PETT...you know, what kind of religion tells you you draw my god, I'll kill you, you know. That's a cult not a religion. But, you know, I can't protect the other people who work at the Lexington Herald-Leader, or even my own family if somebody, you know, wanted to take out after us, and to a certain degree, you know, just because you can do something doesn't mean you have to. It took me a long time in life to learn that, but -- and I know it sounds like way too mature for a cartoonist, but in fact, there's just no reason -- and Brian is right, the original Danish cartoonists, they didn't draw Mohammad in the normal course of drawing political cartoons, they were paid to do it by an editor who wanted to make a point and instigate trouble and he sure got it.
PETTAnd that is not to say that, you know, you shouldn't be able to do it, because obviously you should. But to your original question, guns, homosexuality, religion, and abortion, those four things always get people going, but I draw about them all the time.
NNAMDIAnd because I know we're going to get a lot of calls and emails from you description of a cult, I am not sure that you were referring to the entire religion of Islam, I think what you were referring to, and correct me if I'm wrong is that the prohibition on drawing the Prophet Mohammad is not necessarily punishable by death.
PETTYes, of course. I'm sorry. I misspoke there. Where I meant to say was that in all religions there is the self-identified radical faction that is willing to, as Tom Toles showed in his cartoon in the Washington Post today, you know, kill you on God's behalf, which I thought was an ingenious cartoon. I love him. So yes. Thank you for bailing me out of that.
NNAMDIYou mentioned earlier….
PETTMy name of Brian McFadden if anybody...
NNAMDIYou're president of the Cartoonist...
PETTI live in Kentucky.
NNAMDI...Rights Network International. Talk about this year's two winners of the Courage in Cartooning award, Ali Ferzat and Aseem Trevedi.
PETTYeah. We usually use the word recipient because it's such an odd thing to win an award that's given for how your own government abuses you. Ali Ferzat is a Syrian who started drawing cartoons of the Syrian president and wound up with his fingers broken and his face bruised and his body beaten, and he's now had to flee the country. And Aseem Trivedi is an Indian who was arrested for sedition for insulting the parliament, insulting the national symbols, and insulting using the Internet, which I thought that's what the Internet was for really.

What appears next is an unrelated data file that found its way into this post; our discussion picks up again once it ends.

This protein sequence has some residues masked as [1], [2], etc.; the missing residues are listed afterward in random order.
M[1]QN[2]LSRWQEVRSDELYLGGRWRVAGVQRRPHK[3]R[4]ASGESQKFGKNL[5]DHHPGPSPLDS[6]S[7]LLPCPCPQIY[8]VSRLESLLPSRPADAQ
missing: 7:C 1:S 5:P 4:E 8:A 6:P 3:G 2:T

PETTAnd these are cases -- two of many cases that we follow constantly, and they -- unfortunately, neither one of them can come to Washington to -- for us to honor them, but it's a very serious thing. Every year we find one or two, and fly them over here and, you know, give them a small cash award and try to buck them up, and then -- it's really a tough thing in many parts of the world to speak your mind, and the bravery is commendable. I'm not sure I would have that.
NNAMDIBecause as you pointed out, the two who are being awarded this year can't come, but even those who do come and receive the awards often go back into the very situations in which their lives are endangered and that's a lot of courage.
PETTYes, it does.
NNAMDIOnto the telephones. Here now is Jamie in Silver Spring, Md. Jamie, you're on the air. Go ahead, please.
JAMIEHi, Kojo. I was actually looking for this cartoon for the last eight, ten years where Bush and his generals are around a war table, and Cheney's trying to sneak in a Halliburton truck onto the map and Bush tells him, no, not yet, not now. And I don't -- I've just been looking all over for that, and I was wondering if any of you would know...
NNAMDIYou were wondering if either Brian or Joel either drew that...
PETTOh, I remember….
NNAMDI...cartoon, or helped you to find who did? We're all drawing...
NNAMDIWe're all drawing a blank here.
PETTMan, I'm sorry. I would so love to impress you by going, yeah, that was -- in fact, I'm going to make it up. That was Jack Ohman in Portland who did that.
MCFADDENAnd for a commission, I can redraw it for you.
PETTYeah, right. For $500, we'll copy it.
NNAMDIWe're drawing a blank on that, but I suspect that during the course of the next hour, somebody might send it in to our website or by email, Jamie, and if they do, then you'll be able to see it on our website posted, okay?
JAMIEThank you so much.
NNAMDIThank you very much for your call. Joel, you've described yourself as a pariah in Kentucky because of the views you espouse in your cartoons. Which ones have caused you the biggest backlash?
PETTWell, like I said, guns, gay marriage, the four Gs, guns, God, gays, and gynecology. That's what'll get you.
NNAMDIWhenever you draw on those they'll come after you?
PETTWell, I mean, people don't really come after you. They maybe threaten you and put your address on the Internet and encourage other people to come after you. My favorite threat ever I got was from a guy who said, when my kid gets back from Iraq, he's gonna kick your ass. I was like, your wife could probably handle me, just send her over, you know. Come on.
NNAMDIWe're talking with editorial cartoonist, Joel Pett.
PETTBut that's the fun of it, you know?
PETTI mean, why would you want to, you know, I don't know that I'd want to work in, you know, Boston or Portland or San Francisco or somewhere where I was preaching to the choir all the time. You know, it's fun to be a provocateur and to -- especially when you think are right, you know. I mean, it makes me feel like I'm doing something worth doing when I can push the buttons of an audience.